Breaking Free: free from what? Franz Kafka wrote a story which you may have “had to” read at some time in school. A man had committed himself to a demeaning job to support his poor parents and sister. He awakes one morning to find himself changed into an insect so immense he can barely get out of his bedroom door. No longer able to provide any money, his very existence becomes a terror, a burden, and a source of real embarrassment for them. Ironically (and what is life if not ironic?), Continue reading “Breaking Free”

Bigger on the Inside

An open heart is the key to self-knowledge. We are bigger on the inside.

How big is the universe? How big is the mind? How big is the human heart? Modern reasoning would tell us that the first is the largest, and the third the smallest. Is it, though, or might we be bigger on the inside? All the “secrets of the universe” are there to be analysed, categorised, and conveniently packaged by the human mind, so the mind must be greater. Likewise, the ancient sages, who have known the human heart most fully, tell us that the first step of prayer or meditation is to bring the mind into the heart. So, at least in potential, the greatest space in all of nature is the very center of our own being. You’re really bigger on the inside – the inner world, your own heart!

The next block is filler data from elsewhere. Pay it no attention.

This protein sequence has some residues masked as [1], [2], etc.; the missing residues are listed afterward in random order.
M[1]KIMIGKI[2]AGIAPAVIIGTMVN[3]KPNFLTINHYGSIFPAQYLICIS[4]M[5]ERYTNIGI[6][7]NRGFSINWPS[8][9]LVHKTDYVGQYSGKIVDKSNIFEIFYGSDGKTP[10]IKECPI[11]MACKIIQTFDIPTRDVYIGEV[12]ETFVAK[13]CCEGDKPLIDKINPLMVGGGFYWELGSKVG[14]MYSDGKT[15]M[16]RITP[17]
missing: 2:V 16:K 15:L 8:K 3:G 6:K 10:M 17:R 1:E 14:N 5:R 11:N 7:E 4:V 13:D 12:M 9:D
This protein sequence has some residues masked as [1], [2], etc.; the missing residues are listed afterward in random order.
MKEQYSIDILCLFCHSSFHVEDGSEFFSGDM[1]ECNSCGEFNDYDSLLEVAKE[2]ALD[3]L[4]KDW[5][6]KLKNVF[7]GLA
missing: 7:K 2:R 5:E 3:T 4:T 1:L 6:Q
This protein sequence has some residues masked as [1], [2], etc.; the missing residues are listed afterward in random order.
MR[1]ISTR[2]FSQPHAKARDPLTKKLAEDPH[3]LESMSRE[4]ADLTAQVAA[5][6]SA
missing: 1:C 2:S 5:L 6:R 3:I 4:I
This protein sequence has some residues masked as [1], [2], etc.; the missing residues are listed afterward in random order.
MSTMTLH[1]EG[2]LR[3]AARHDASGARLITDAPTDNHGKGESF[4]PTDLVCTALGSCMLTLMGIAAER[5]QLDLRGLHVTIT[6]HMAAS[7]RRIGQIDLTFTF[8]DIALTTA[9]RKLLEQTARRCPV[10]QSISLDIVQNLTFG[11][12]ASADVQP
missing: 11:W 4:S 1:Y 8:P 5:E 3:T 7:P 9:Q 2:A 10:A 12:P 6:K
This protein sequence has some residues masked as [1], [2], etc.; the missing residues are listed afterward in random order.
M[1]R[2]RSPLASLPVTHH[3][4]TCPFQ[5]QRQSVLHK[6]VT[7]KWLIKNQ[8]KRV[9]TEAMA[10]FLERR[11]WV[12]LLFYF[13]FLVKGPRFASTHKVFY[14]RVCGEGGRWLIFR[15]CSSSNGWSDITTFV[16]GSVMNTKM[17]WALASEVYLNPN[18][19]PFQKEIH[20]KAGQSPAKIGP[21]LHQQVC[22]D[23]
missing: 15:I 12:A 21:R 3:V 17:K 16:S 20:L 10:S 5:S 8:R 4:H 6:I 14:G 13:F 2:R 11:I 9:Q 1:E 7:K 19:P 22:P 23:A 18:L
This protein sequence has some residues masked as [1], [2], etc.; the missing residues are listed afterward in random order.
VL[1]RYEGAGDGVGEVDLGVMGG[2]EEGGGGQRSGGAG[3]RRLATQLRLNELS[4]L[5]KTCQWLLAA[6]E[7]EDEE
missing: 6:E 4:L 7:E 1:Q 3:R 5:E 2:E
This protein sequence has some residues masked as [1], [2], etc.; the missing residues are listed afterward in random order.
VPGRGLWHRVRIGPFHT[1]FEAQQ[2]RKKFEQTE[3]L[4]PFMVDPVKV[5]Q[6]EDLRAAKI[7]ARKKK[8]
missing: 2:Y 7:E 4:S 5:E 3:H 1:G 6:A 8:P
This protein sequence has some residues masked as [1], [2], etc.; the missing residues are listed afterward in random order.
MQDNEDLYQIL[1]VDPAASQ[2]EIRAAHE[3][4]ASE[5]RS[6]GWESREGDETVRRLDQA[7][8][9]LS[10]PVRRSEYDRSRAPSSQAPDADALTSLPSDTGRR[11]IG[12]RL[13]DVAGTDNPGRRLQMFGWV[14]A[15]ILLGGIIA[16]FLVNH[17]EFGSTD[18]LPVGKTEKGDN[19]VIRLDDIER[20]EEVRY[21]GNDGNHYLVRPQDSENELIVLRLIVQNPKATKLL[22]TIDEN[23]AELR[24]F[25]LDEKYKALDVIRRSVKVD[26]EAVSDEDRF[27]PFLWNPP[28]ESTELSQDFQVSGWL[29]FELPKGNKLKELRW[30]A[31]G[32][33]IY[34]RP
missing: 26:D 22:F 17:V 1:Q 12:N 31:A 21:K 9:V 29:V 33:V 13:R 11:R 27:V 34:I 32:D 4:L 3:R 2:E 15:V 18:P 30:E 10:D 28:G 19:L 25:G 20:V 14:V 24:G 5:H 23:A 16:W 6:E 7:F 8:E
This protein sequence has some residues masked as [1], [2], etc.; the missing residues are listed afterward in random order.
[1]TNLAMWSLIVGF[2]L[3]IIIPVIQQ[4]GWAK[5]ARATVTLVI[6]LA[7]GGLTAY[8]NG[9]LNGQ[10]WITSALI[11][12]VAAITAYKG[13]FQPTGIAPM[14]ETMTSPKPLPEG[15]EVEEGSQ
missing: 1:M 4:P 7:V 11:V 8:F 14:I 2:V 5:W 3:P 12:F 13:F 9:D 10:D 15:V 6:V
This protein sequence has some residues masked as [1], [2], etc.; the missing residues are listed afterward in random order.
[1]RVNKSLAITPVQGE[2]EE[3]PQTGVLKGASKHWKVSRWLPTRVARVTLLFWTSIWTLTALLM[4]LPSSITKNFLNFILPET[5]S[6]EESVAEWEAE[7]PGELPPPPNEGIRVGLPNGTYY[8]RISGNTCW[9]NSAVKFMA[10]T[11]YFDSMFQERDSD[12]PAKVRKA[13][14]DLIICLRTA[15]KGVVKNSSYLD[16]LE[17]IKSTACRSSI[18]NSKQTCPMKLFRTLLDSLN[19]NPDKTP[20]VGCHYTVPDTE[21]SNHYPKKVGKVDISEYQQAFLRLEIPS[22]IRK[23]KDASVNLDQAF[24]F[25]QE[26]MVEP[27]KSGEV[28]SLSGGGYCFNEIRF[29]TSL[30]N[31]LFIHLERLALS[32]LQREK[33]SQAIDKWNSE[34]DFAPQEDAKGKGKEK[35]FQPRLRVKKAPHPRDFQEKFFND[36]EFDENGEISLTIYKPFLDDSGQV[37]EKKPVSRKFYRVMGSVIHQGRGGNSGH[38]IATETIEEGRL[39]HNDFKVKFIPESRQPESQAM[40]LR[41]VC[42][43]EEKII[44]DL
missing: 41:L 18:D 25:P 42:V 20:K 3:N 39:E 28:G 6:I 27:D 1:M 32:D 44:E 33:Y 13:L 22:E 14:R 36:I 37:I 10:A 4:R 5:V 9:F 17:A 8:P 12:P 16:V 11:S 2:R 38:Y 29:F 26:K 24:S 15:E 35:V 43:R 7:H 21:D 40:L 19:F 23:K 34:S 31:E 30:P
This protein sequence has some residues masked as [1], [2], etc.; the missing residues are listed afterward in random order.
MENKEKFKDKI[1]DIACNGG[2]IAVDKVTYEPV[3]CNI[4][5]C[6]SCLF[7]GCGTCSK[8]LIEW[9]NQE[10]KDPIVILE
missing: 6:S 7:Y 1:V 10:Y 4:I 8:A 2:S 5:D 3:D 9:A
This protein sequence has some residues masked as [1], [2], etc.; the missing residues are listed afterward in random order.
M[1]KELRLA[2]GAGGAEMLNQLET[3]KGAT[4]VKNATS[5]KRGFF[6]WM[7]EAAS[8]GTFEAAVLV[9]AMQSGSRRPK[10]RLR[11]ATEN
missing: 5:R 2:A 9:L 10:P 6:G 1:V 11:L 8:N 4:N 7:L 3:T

King David, of early-ancient Israel, wrote in a hymn of praise, “You have set my heart in a large place,” and, “You have enlarged my heart.” In the speech of that day wisdom was seen as having a large heart. Today, a friend is someone who has given us their heart, and we, ours, to them. First of all, in doing this we give that friend the gift of space, of the possibility to be truly him- or her-self, and as our hearts enlarge we discover our place in the universe, and its place in us.

The Buddha gave us lessons on how to be more mindful of the workings of our hearts. Lao Tse taught that the Tao, the way to enlightenment is found in all places. Zen teaching tells us we find that road we have found its destination. Jesus said, “the kingdom of Heaven is within you.”